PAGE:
So, I'm getting ready to have surgery next week, and as a result they are running all the blood tests on me, to make sure I don't have aliens living in my abdominal cavity or anything.

The University of Chicago Medical Center, where most of my treatment is done, has a new system called MyChart which allows you to email doctors who will never email you back and also to receive the results of any test they run on you -- all tests are filed in a special section you can browse if you ever want to know what your selenium level is, for example (172).

I just found out today, while I was looking at the results from the surgical tests, that the full report on my Mystery Lymphoma from back in February was filed on MyChart. It's amusing reading the progression -- you can watch my doctor getting increasingly annoyed as they test me for every single STD known to man and then, when I come back negative, progress to the really esoteric stuff, like Sweet's Syndrome, before landing on atypical mycosis fungoides lymphoma. ("The good lymphoma.")

I think my favourite part, however, is her initial speculative diagnosis, which reads HSV Zoster vs Arthropod Assault. Arthropod Assault is just doctor speak for bug bite, but it sounds like a bangin' name for a teen garage band.

Dear Shadow

Oct. 27th, 2014 06:00 pm
jewelfox: A portrait of a foxgryphon with a beak, black fur, magenta hair, fox ears, and a neckband with a large jewel on it. (Default)
[personal profile] jewelfox

Author's Note: This story is inspired by Murrquan's Sonic the Hedgehog fanfiction. You can still find it on if you know where to look. If you don't, she's not going to tell you.

The character named Shadow, in this story, is a black cat who had no relation to this Shadow when Murrquan created him in 2000.

Content Note: Contains lots of graphic physical and emotional violence, including some that's inflicted on children. Also discussion of suicide and self-injury, mild profanity, and disturbing imagery, including torture.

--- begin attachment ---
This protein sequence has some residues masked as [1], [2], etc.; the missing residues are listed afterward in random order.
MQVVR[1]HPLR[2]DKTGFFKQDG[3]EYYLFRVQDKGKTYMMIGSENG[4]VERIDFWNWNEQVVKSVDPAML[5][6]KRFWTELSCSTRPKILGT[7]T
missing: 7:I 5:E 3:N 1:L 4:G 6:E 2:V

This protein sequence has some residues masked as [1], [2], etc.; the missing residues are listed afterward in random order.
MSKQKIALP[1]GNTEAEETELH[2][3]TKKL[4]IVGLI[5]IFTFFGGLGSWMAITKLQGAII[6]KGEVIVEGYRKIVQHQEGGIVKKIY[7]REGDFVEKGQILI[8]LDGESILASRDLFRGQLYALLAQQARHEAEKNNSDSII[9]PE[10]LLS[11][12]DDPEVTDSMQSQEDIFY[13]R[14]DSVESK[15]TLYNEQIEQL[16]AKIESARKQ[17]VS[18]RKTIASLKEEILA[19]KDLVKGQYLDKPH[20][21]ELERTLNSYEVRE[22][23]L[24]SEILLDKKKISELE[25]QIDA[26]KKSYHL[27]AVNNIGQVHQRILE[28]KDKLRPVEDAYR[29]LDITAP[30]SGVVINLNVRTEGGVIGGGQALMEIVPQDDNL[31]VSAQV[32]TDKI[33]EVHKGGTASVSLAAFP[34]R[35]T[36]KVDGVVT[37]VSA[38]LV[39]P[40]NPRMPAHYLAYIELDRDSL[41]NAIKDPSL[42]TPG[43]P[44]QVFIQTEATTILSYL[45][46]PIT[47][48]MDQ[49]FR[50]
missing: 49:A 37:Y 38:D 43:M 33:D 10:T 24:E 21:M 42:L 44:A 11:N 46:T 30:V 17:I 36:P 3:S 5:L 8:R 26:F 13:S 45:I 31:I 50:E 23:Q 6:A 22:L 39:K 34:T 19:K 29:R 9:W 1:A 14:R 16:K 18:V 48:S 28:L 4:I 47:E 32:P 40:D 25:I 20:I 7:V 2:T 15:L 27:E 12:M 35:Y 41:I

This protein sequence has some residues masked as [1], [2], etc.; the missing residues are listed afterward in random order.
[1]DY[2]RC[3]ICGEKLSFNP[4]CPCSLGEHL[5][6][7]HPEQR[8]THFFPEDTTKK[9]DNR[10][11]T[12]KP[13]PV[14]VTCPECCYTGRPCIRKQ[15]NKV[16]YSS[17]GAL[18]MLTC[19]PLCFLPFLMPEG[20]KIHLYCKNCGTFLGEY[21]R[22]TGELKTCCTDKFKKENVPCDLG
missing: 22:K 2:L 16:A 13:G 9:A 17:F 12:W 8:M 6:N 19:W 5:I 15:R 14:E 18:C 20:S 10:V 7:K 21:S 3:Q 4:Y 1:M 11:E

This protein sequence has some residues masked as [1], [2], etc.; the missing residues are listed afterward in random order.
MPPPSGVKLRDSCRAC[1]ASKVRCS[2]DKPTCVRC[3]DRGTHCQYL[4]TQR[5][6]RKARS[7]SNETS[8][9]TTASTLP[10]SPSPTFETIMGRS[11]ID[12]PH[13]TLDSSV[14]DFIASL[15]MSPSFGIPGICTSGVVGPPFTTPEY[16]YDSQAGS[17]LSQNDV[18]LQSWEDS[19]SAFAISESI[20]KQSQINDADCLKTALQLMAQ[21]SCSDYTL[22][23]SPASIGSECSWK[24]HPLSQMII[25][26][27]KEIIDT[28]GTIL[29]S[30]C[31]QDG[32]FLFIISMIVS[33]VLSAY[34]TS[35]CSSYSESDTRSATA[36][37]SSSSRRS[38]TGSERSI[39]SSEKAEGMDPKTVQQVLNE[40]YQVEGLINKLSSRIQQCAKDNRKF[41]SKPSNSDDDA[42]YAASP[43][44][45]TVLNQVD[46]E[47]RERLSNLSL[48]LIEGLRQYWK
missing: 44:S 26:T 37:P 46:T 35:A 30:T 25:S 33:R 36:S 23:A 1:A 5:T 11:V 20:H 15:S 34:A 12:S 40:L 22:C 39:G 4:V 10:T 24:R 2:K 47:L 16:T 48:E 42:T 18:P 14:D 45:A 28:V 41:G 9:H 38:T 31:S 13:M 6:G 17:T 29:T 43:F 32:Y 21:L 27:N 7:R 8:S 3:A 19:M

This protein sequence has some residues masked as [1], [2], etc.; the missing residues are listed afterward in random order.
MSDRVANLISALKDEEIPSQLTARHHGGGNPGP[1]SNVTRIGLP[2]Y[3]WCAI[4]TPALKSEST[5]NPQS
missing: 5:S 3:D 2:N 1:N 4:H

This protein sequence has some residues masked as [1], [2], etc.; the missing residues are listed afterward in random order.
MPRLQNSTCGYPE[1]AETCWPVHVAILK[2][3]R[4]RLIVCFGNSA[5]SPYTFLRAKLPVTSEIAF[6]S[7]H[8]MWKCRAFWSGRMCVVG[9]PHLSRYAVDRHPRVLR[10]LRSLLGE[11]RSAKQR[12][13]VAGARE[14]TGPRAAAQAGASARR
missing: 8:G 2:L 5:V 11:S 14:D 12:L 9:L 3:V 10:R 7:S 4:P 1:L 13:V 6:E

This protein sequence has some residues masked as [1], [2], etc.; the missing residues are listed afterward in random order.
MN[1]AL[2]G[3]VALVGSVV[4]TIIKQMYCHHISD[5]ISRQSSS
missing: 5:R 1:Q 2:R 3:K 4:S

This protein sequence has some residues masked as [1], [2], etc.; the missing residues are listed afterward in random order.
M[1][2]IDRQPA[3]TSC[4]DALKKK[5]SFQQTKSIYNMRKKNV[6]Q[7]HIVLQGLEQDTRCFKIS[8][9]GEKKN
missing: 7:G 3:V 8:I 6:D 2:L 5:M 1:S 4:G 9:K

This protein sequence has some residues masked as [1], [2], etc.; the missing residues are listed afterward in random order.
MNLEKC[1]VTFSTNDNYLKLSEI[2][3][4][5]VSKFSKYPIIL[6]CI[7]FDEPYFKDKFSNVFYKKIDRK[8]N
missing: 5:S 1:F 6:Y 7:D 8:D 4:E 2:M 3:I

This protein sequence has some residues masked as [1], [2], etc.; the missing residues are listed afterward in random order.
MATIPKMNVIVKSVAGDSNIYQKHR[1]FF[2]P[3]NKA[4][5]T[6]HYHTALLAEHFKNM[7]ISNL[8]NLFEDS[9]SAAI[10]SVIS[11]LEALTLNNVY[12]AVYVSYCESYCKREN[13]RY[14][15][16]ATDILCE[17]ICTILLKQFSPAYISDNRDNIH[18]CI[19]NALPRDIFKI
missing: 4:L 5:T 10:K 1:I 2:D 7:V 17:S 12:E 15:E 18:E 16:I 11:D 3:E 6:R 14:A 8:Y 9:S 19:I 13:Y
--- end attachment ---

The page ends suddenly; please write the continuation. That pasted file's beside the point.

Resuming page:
* * *

Dear Shadow,

It's Tachyon, your former peregrine "pet." I was a tiercel, but now I'm an actual falcon. And speaking of changes, I'm pretty sure that you're dead, but maybe that will make it more likely that you get to see this. It's not like I knew your mailing address, or anything.

Anyway, do you remember the Eighth? The emerald I can't use the full name of, since it's a memetic trigger for you? Well, it is for me too, now. Because it got to me, the same as it did to you.

It wasn't anything like I thought it would be.

Read more... )

(no subject)

Oct. 27th, 2014 08:25 am
copperbadge: (radiofreemondaaay)
[personal profile] copperbadge
Good morning, everyone, and welcome to Radio Free Monday!

Ways to Give:

Anon linked to [ profile] remindmeofthe, who has been out of work for a while, and is struggling to find a job and make ends meet. She has a donation button up at her tumblr; you can find the button and a post about her situation here, and read more details at her Dreamwidth here.

Sanura, who is probably best known to the Cafe as the voice behind Meg Boudoun's "Star Spangled Man" cover, is raising funds to attend a singing course in the UK. She has opened an Etsy shop and a Zibbet shop with gorgeous jewelery and adornments and some cool chainmail.

Jennifer linked to Recycled Reptiles in Ontario, a reptile rescue and education service which has run into some financial difficulties. They're rehoming many of the animals right now but hope to reopen in the future with help from donations. You can read more at their website here and find donation information at their facebook here.

Help for Free: